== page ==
The day after prize stallion Devil Dancer is shot in his paddock, private detective Wendell Clay meets a woman over some jumper cables and then gets hired to solve the crime; neither turns out to be what they seem. Devil Dancer is a classic mystery with an ex-marine hero who has trouble with relationships and struggles to find his place in society. It moves at a good pace and is concisely written by William Heath.
Most of the major characters in Devil Dancer are well drawn and step right off the pages. Those that feature Julian Harrison, a suspect in the horse’s shooting, stand out. When Clay meets him, he finds a strong connection with the fellow ex-marine. Harrison is twenty-five years younger and black, but the two men connect over what they have in common. Harrison recounts a Vietnam epiphany. “It got me to thinkin—about the war an’ about my life. It occurred to me in that stinkin’ hole with my dead buddy spillin’ his that brains were to think with.” Heath puts you in the room with these two men and you can feel the tension and their understanding. Clay has sought Harrison as one of many suspects in the case, but after their encounter knows Harrison is not a criminal.
Although the book is set in 1972, the omniscient narrator doesn’t treat the setting as the past. Rather, it is written as if 1972 is contemporary. As a result, descriptions and dialogue presented without context are dated to our 2013 ears. The explanation can be found in the Afterword, where Heath reveals he started writing Devil Dancer more than 30 years ago and just now found a publisher. As a result, a younger contemporary reader may find the characters out of touch and issues they struggle with shopworn.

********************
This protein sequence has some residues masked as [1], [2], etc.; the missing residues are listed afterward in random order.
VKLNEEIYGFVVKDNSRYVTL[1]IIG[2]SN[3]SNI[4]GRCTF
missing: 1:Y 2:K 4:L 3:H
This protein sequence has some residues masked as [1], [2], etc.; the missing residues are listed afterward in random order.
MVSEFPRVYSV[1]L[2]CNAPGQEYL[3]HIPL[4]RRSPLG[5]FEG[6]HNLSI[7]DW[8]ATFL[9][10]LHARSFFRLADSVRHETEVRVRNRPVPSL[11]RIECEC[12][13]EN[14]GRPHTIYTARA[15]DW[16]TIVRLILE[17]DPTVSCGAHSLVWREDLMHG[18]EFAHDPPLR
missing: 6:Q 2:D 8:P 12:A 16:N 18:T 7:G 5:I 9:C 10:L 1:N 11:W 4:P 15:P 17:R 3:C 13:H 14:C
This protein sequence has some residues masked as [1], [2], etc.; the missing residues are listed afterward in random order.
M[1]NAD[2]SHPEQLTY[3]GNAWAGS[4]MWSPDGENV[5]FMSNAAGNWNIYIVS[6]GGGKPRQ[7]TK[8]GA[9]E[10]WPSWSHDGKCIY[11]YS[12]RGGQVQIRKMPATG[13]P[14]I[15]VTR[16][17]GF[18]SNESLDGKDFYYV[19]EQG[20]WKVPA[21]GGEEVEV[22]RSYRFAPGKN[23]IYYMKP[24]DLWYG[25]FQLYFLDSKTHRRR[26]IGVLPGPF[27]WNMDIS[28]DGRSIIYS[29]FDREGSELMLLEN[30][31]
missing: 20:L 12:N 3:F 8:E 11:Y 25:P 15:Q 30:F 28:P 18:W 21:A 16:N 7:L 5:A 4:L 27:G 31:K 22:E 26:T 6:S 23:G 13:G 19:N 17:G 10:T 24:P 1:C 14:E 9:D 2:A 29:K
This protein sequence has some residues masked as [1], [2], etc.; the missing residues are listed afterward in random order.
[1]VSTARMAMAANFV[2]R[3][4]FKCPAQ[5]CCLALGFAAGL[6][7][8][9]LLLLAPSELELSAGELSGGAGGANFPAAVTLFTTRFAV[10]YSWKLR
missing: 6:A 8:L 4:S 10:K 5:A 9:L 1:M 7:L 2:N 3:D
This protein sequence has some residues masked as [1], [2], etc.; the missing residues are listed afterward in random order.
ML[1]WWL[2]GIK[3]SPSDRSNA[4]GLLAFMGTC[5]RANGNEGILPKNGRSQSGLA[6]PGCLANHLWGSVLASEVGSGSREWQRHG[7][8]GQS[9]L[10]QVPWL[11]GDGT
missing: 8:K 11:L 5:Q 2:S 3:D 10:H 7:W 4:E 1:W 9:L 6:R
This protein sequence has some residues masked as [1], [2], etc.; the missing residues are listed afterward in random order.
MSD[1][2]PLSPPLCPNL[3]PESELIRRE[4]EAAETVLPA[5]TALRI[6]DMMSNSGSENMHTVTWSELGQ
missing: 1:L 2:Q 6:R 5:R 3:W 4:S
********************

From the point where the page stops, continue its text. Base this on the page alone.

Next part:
The dramatic hero struggles with a woman because she is comfortable with her sexuality. It’s hard to accept now, since that description would fit most women in 2013. Similarly, the narrative voice bumbles through descriptions of sex, which alternate between crass and awkward. Readers at the time of publication might find Clay’s and the author’s struggles pathetic. The stark racism that characters encounter without flinching can only be accepted by a narrative voice from decades ago. Yet, if the reader can reorient to the 1970s mindset, the struggles ring true. It’s not a flaw in the book, only in the timing of its release.
Had Devil Dancer been released in 1982, it would stand out for its resonating honest dialogue and human interactions. When it was written, an ex-marine may have been a novel hero, whereas today the ex-marine private investigator is de rigueur. If a reader can approach Devil Dancer as one might read early Robert Ludlum novels, it offers characters who are real and a plot that holds interest.
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